No decision has yet been made on whether and how to launch a new national carrier for Slovenia, while investigations into Adria’s collapse are being hampered by its owner, the German 4K Invest group, closing down the subsidiaries which had managed – or allegedly mismanaged – the airline’s assets.
If you’re looking for a business getaway in a small, beautiful, well-equipped and walkable city that’s got a fascinating history, is full of great architecture and offers restaurants and cafés galore to unwind in, then Ljubljana is a great choice. The centre is small enough to know well in a few days, and while there are enough pleasures and distractions to be found it’s not crammed with an overwhelming number of must-see sights or full of fancy stores and eateries that’d blow your budget.
The best part of town for visitors is the Old Town, the centuries old streets you’ll want to have stayed in if you opt for a big box outside the pedestrianised zone and end up, as you will, walking by one of the inviting restaurants and charming small hotels in the area. The first of these to open was Hotel Galleria, back in 2003, quickly gaining a name as four-star boutique hotel in a building that’s a listed national monument.
Photo: JL Flanner
Now run by the Lah family - represented by the brothers Martin and Aleš, seen above in the reception - the hotel was fully renovated earlier this year and, with the addition of a conference room, is now marketing itself as a destination for both tourist and business travellers.
Stay here you’ll get to see inside one of the fascinating old buildings in this street – and not just a front room or two, as in a café or store, but a taste of the whole layout. Here you’ll find a small maze of corridors and 16 unique rooms, with vaulted ceilings and other features that will take you back in time and closer to the story of this part of the city. Go deeper in the building and you’ll come across one of its secrets – a large garden out the back, a world away from bustle of the street and a chance to enjoy the kind of property that few people have access to.
The Hotel Galleria has a focus on art and wine, and while you can enjoy those inside in peace and quiet most guests will spend more time outside, exploring. Here the location is key. Not only are you just one street over from the river and a short walk to all the main sites downtown, but you just need to turn right out the front door and head up Gornji trg to find one of the less used and more picturesque paths to the Castle, passing a number of good places to eat and drink on the way.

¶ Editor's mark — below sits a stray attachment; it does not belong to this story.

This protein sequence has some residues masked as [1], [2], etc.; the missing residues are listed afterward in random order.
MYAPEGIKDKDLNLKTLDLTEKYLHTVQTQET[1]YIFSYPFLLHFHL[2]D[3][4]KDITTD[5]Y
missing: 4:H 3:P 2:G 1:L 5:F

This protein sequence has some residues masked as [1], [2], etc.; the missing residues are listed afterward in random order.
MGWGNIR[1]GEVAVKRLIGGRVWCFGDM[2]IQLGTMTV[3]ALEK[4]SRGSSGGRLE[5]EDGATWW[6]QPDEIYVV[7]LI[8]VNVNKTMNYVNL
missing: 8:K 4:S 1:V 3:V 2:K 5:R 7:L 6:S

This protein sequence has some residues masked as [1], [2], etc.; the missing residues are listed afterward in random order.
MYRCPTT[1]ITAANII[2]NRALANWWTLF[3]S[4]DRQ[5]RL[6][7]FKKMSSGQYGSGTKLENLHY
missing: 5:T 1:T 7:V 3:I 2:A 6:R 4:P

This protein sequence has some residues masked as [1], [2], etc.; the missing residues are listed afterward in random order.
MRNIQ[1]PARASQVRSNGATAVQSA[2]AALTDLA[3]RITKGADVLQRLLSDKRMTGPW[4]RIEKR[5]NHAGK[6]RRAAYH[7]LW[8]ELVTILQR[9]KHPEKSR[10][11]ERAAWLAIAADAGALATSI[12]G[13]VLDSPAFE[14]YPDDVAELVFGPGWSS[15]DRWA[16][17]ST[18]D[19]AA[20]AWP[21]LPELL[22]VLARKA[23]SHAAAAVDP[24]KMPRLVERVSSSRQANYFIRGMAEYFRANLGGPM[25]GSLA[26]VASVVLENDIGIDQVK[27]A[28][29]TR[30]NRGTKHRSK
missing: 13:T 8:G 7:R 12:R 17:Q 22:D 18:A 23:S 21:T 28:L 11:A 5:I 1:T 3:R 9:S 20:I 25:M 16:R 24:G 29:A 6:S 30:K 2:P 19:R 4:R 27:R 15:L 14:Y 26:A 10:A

In short, the Hotel Galleria offers the perfect base for all travellers who’d rather spend time seeing the place they came to see than getting to it, and you can find out more about how to stay there here.
In the wake of the collapse of Adria Airways, which cut 60% of Slovenian’s international seat capacity, four airlines have announced plans to boost their services to Ljubljana Airport next year, as reported on Ex-Yu Aviation.
British Airways will increase the number of flights between the Ljubljana and London from two to four per week, and will also start the season two months earlier than in 2019, with the connections running from May 22 until September 26. Aeroflot will launch a second daily flight from Moscow’s Sheremetyevo Airport, starting March 29, while Air France will also offer to flights a day, up from seven a week this year. Finally, Montenegro Airlines is offering six flights a week to and from Podgorica, up from the three seen for most of this summer.
Other airlines, while not doubling their services, have also announced more frequent and convenient connections. For example Finnair will raise the number of flights from five a week to one a day at the height of the summer season. Travellers can also celebrate the fact that Lufthansa’s evening service from Frankfurt will from 29 March spend the night in Ljubljana, offering the chance to fly to Germany at a more civilised hour the next morning.